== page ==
New rules coming from the National Highway Traffic Safety Administration aim to make child car seats even safer than before.

The new NHTSA rules say children seats would now have to protect children from death or injury in side-impact, as well as frontal, crashes. The automotive safety agency estimates the upgrade would prevent the deaths of about five children each year while preventing another 64 injuries.

NHTSA’s Acting Administrator David Friedman will formally make an announcement of the new standards today. The proposal has been discussed and debated for a decade and at least some child safety seat manufacturers already claim to be producing seats that can meet the regulations – which cover seats for children of up to 40 pounds (18 kg).

“As a father of two, I know the peace of mind this proposed test will give parents,” Transportation Secretary Anthony Foxx said in a statement. The new standards “will give parents and car seat makers important new data on how car seats perform in side crashes.”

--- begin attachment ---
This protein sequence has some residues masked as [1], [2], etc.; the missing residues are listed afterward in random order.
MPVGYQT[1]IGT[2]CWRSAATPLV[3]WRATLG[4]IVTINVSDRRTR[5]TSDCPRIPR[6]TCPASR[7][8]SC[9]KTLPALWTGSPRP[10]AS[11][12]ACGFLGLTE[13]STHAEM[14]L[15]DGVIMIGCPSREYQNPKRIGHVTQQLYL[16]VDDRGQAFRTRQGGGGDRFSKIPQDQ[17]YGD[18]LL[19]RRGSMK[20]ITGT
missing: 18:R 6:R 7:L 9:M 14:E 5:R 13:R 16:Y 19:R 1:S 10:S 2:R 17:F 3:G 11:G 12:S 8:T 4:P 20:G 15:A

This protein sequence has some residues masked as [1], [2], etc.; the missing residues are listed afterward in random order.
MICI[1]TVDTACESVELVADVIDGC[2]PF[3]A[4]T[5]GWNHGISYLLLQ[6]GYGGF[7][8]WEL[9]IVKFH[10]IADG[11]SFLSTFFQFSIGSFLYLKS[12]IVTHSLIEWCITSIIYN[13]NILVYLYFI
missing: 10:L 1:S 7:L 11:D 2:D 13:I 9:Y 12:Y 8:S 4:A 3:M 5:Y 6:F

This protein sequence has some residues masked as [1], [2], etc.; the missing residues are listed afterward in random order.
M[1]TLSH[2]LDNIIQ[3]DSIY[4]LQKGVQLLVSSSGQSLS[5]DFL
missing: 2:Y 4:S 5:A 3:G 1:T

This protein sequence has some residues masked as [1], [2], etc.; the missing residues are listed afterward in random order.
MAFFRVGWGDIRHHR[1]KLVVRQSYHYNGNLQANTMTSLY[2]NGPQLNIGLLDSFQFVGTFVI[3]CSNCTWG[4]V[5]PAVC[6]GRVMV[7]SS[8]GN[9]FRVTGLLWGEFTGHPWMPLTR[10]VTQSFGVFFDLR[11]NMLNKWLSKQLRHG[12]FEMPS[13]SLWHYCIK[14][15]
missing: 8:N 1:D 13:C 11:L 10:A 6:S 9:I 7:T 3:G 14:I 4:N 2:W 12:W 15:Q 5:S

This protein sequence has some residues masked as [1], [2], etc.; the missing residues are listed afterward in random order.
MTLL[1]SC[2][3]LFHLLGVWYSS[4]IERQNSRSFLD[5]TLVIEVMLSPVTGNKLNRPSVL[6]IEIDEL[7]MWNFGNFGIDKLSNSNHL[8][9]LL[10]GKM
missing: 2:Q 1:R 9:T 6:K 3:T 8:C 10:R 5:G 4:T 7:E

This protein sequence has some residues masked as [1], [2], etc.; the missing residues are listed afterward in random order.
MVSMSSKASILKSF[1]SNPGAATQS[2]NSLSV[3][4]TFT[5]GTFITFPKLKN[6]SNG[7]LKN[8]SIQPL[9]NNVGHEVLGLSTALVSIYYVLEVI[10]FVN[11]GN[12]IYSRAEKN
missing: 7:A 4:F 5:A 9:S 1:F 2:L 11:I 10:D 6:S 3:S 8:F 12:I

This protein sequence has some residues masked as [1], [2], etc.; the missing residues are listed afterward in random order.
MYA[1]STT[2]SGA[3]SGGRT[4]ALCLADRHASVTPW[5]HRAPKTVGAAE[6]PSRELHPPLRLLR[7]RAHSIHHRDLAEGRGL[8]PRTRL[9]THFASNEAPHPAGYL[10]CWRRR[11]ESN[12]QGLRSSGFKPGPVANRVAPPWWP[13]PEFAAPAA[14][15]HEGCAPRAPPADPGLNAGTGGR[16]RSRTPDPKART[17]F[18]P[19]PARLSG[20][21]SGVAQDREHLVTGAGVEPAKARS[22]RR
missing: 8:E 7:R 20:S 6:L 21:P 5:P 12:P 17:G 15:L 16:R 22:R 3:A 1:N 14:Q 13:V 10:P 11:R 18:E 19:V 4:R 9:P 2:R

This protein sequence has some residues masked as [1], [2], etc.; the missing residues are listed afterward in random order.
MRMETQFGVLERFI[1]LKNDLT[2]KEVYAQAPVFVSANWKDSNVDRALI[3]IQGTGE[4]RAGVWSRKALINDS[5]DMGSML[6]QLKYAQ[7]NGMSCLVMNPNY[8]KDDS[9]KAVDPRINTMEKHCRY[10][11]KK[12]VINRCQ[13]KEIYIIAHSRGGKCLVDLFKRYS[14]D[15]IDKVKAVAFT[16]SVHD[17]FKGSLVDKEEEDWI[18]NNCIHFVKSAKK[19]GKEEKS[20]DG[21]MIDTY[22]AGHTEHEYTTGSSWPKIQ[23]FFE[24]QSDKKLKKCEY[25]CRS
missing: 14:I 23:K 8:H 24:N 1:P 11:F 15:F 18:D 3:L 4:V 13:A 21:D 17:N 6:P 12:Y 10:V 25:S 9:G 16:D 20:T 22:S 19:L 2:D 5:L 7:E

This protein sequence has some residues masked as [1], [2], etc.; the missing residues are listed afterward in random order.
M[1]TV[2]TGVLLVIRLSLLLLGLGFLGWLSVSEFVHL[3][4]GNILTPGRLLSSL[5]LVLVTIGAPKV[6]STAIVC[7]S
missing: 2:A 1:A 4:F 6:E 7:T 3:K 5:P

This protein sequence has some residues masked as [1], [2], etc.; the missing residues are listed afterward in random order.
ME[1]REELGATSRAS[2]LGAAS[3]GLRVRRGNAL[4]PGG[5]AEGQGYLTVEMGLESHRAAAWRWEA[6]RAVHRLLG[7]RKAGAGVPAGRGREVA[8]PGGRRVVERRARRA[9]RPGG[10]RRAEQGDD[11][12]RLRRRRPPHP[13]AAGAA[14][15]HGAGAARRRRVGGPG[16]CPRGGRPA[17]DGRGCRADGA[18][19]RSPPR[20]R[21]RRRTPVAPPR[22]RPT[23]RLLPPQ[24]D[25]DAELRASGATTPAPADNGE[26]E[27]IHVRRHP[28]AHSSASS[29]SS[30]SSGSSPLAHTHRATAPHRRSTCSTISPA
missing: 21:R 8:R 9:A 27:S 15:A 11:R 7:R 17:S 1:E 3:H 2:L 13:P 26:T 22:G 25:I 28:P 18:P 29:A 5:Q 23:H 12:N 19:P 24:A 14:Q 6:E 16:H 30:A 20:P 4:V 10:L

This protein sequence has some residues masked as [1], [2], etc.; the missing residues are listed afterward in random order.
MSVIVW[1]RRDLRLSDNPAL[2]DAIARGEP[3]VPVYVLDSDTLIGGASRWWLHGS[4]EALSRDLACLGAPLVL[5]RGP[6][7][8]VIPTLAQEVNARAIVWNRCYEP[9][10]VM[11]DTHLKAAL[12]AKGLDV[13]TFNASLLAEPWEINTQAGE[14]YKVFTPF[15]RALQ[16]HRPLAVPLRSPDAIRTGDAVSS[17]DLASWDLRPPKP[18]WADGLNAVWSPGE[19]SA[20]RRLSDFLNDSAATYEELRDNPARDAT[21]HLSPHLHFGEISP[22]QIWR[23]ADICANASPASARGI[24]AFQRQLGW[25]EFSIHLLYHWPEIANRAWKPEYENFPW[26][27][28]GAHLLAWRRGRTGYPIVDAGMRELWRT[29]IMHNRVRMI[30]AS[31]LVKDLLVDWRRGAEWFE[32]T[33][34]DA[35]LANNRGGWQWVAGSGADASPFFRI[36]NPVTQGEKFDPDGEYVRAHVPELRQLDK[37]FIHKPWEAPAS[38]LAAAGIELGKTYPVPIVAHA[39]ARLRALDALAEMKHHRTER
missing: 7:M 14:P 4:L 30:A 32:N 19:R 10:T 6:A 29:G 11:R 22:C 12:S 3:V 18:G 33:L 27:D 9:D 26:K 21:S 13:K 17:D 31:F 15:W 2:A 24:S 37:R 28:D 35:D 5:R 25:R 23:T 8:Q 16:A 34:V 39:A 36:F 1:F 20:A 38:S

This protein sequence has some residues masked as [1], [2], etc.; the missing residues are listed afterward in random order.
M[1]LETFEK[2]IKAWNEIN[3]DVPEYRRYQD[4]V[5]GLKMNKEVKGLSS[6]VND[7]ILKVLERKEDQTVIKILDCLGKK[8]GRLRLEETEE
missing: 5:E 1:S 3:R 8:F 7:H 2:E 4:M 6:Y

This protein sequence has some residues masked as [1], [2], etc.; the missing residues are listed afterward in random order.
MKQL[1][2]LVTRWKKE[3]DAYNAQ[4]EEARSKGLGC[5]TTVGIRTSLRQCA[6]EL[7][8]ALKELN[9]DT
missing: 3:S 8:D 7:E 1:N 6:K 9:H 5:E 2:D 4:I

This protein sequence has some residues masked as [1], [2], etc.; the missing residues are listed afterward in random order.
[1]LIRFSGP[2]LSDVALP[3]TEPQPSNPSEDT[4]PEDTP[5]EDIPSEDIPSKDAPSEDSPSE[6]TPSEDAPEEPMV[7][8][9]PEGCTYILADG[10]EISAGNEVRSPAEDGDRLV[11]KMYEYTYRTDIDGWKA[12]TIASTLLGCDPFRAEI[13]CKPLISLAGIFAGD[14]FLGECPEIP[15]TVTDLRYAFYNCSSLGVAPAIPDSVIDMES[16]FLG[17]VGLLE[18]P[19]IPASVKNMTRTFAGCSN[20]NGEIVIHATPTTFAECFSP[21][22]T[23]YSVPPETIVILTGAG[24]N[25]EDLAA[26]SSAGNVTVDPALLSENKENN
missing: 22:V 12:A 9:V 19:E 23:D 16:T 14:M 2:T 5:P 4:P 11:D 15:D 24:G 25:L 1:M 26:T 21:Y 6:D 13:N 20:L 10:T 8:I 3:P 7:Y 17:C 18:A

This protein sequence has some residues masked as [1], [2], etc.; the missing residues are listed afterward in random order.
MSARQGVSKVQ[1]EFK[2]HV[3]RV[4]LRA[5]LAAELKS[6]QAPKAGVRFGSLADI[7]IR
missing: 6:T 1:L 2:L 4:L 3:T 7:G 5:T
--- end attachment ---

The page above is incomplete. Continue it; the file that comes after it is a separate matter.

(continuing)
The revised standards still have to undergo a period of public discussion but if approved would involve a new test procedure using a new 3-year-old crash dummy in a side-impact crash. To pass, a car seat would have to safely restrain a child by preventing its head from making contact with an intruding vehicle door, while also reducing the crash forces that would be transmitted to the child’s head and chest.
The tests are designed to simulate a so-called “T-bone” crash, such as those that occur when a vehicle starts to cross an intersection after a stop and then is struck by another vehicle running a red light. The tests will use sleds designed to simulate such an incident, according to NHTSA, which would involve a vehicle moving at 15 mph being struck by another vehicle at 30 mph.


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